Singer Bryn Terfel. (Benjamin Ealovega, Deutsche…)
Reporting from New York — — On a cool autumn afternoon, Bryn Terfel was sitting in the plaza outside the Metropolitan Opera House, talking golf. He was wearing black running pants and a jersey emblazoned with the logo of the New Zealand All Blacks rugby team.
One of opera's marquee stars is a huge sports fan — and bears a remarkable resemblance to the late Rams great Merlin Olsen. Terfel is 6-foot-4 and has the demeanor of a genial country pastor. With a slice of regret in his voice, Terfel was lamenting that he couldn't attend the Ryder Cup golf tournament, which had concluded two days before in his beloved homeland, Wales. He had to sing the lead role of Wotan in the Met's new production of Wagner's "Ring" cycle.
Yet Terfel got up every morning at 6 in his hotel to watch the tournament on TV. He was thrilled the European team had won, though felt bad for American golfer Hunter Mahan, who lost the deciding match.
Along his own course in classical music, Terfel, 45, has been one of most lavishly praised singers in the past 25 years. Critics have poured superlatives on his roles as Falstaff and Figaro and on his numerous recordings, ranging from Mahler's "Kindertotenlieder" to Welsh folk songs. (His show tune albums have taken a few punches.)
"Bryn is a force of nature," said pianist Malcolm Martineau, who will accompany Terfel on Monday in a recital at Walt Disney Concert Hall, centered on the stirring songs of Schumann.
His deep baritone can hold you in its dark clutches like pealing thunder and then release you with the gentleness of a butterfly in flight.
Where does that incredible voice come from? As Terfel offered, all of his artistic paths lead back to Wales, where he grew up in the rural, mountainous north, the son of a sheep farmer. "Undoubtedly I wouldn't be where I am without the grounding that this wonderful small country gave me as a performing artist," he said.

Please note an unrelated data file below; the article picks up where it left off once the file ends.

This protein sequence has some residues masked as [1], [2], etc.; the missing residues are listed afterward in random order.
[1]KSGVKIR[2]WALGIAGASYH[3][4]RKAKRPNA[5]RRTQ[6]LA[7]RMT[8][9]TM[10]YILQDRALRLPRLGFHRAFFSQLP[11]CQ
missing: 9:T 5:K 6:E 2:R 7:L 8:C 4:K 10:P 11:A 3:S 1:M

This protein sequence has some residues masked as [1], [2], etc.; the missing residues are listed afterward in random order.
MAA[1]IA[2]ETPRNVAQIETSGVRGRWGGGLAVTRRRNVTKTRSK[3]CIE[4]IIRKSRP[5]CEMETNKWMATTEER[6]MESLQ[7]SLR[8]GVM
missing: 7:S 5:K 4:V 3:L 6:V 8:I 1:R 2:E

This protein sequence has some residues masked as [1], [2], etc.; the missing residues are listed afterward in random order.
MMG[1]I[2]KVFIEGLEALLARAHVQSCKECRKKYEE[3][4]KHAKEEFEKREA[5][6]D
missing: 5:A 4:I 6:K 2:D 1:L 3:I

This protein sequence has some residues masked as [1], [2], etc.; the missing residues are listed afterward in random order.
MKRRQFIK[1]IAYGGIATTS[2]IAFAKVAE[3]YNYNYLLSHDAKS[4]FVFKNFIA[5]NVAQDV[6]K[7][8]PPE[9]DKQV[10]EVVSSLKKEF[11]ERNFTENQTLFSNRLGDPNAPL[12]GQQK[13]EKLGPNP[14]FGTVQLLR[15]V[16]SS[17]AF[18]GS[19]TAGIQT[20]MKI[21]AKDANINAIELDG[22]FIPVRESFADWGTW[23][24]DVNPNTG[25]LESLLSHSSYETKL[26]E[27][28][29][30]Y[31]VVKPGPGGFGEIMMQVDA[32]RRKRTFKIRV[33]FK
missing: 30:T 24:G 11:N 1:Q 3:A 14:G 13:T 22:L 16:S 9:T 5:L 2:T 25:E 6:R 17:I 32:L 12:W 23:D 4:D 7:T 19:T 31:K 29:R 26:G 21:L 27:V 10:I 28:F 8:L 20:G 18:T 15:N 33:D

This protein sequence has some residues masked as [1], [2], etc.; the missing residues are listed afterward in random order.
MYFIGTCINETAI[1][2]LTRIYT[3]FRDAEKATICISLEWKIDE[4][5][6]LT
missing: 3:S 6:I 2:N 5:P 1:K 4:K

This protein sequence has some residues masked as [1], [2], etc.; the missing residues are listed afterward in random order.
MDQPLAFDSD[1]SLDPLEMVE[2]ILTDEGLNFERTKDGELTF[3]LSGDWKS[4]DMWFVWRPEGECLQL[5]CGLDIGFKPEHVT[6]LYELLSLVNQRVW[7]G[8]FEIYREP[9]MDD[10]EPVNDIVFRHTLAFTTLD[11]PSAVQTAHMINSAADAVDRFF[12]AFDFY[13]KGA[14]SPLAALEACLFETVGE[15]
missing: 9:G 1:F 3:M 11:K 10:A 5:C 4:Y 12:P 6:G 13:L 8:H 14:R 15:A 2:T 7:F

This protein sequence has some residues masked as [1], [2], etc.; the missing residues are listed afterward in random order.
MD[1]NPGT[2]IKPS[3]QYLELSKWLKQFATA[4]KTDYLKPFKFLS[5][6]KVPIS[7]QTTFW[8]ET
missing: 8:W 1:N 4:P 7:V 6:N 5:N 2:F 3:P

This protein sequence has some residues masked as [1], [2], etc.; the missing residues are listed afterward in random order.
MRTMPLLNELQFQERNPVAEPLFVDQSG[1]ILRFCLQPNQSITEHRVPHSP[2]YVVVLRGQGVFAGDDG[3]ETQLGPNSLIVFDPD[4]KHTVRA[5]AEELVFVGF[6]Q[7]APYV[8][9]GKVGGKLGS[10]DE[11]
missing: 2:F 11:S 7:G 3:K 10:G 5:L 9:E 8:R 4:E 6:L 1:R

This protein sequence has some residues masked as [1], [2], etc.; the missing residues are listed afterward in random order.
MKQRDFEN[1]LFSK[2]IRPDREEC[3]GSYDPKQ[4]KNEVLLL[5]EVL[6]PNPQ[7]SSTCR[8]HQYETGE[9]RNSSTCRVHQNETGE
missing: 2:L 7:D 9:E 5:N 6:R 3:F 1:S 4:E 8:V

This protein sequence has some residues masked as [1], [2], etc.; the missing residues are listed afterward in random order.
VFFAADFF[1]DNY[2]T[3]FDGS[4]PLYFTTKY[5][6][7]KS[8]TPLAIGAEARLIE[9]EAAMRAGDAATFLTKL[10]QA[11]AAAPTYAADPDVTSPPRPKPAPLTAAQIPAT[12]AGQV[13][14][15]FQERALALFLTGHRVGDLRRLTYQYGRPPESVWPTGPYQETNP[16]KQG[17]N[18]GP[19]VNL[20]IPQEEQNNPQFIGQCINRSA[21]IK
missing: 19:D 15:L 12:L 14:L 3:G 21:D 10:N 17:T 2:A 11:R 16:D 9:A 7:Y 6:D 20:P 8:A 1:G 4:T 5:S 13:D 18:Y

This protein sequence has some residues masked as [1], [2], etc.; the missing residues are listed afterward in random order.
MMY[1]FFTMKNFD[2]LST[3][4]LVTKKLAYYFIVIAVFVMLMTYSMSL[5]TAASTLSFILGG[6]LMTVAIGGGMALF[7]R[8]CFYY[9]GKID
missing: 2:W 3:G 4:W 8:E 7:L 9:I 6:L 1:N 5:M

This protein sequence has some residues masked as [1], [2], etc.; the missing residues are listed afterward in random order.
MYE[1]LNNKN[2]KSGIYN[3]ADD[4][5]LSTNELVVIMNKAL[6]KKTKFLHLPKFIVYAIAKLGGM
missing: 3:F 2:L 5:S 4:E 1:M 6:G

Wales is called the "land of song" for good reason. Music is woven so deeply into Welsh culture that children gravitate to singing as naturally as to soccer. And singing in Wales is fostered in a cultural environment as competitive as sports.
From the time Terfel was old enough to kick a ball, he was singing in community choirs and competing in his local "eisteddfod." The Welsh tradition, dating to medieval times, pits singers, poets and musicians against one another in performance contests. The competitive eisteddfods paved Terfel's way to important singing contests in music school and college, which he won, and which launched his professional career.
"I had a certain comfort being on stage and being adjudicated for what you'd just done," he said. "In eisteddfods, there was definitely a regimen. You had to know your pieces well, you had to know the poetry well, you had to sing in tune really well. I actually started as somebody who recites poetry."
Like Dylan Thomas? "No, gosh no," he said with a laugh. "Simple Welsh poetry. But funny you say Dylan Thomas. I was at the White Horse Tavern last night, the pub where he drank himself to an untimely death."
Terfel was enjoying the look homeward.
"There's an art form in Wales called cerdd dant, which is singing poetry to a given harp tune," he said. "There was a man in the next village who was one of Wales' foremost writers of the tunes. He coached me from a very early age. I sometimes kick myself to think why I'm here now."
There's a melodic quality to Terfel's speaking voice. Because Welsh is his first language, he articulates each word in English as if he had to consciously draw out the music and meaning of each syllable. You can hear the distinction on his new album, "Carols & Christmas Songs." Terfel sings popular holiday tunes in, respectively, English and Welsh. Both versions are felicitous, the Welsh more so.
Immaculate diction, Terfel said, was the key to his singing. And achieving it was no easy feat. This year he faced his biggest vocal challenge when he took on the role of Hans Sachs in Wagner's "Die Meistersinger von Nurnberg" for the Welsh National Opera.
Finding the perfect vocal pitch for each of Wagner's precise German syllables "was a ball and chain for four years," he said. "You're on an airplane thinking, 'Is it der? Dee? Dus? My score is covered with wine, blood, grass stains. It's been thrown across the music room. But it's all a part of learning a piece of new music." And when he finally got it right? "It was a monumental joy," he said.
Because we were sitting outside, and no doubt because Terfel's face, in Norse god regalia, was posted on billboards and buses around the city, many people recognized him and smiled as they walked by.